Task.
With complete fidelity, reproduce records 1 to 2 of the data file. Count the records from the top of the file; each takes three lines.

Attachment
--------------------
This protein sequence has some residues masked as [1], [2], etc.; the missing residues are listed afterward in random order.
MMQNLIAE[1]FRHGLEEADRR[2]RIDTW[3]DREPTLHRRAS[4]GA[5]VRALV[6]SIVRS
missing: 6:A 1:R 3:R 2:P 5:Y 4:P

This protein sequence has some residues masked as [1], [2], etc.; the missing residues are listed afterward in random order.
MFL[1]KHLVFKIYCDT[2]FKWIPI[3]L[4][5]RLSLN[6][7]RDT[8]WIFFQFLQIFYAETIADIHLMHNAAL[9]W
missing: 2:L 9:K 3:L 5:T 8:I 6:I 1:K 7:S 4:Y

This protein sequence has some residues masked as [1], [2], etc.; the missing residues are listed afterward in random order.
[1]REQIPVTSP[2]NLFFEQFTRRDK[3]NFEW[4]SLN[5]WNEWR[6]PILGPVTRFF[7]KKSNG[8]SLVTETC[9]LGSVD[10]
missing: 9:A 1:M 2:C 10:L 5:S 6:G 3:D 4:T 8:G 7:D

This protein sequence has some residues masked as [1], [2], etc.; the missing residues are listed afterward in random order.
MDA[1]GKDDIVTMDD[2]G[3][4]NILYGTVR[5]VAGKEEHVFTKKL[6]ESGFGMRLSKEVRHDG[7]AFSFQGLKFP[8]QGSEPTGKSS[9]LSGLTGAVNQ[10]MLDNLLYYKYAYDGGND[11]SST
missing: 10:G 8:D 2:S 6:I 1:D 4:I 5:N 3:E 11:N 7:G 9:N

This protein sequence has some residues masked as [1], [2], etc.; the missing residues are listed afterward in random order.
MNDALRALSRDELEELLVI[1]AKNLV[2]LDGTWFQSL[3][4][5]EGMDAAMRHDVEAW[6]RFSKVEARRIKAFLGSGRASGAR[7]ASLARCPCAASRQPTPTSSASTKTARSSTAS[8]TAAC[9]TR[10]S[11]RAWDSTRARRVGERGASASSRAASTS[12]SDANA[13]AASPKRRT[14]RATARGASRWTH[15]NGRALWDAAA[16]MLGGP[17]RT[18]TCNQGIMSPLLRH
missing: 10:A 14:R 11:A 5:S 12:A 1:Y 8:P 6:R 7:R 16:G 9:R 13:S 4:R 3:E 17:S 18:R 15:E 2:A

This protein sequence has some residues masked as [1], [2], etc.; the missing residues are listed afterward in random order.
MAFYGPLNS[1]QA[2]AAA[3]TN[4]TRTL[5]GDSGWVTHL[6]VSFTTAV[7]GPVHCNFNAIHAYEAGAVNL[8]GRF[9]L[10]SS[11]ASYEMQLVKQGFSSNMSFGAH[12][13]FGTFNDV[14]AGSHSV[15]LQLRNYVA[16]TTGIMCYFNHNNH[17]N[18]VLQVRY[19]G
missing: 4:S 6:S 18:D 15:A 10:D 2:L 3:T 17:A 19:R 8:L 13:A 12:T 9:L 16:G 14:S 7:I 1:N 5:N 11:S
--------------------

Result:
This protein sequence has some residues masked as [1], [2], etc.; the missing residues are listed afterward in random order.
MMQNLIAE[1]FRHGLEEADRR[2]RIDTW[3]DREPTLHRRAS[4]GA[5]VRALV[6]SIVRS
missing: 6:A 1:R 3:R 2:P 5:Y 4:P

This protein sequence has some residues masked as [1], [2], etc.; the missing residues are listed afterward in random order.
MFL[1]KHLVFKIYCDT[2]FKWIPI[3]L[4][5]RLSLN[6][7]RDT[8]WIFFQFLQIFYAETIADIHLMHNAAL[9]W
missing: 2:L 9:K 3:L 5:T 8:I 6:I 1:K 7:S 4:Y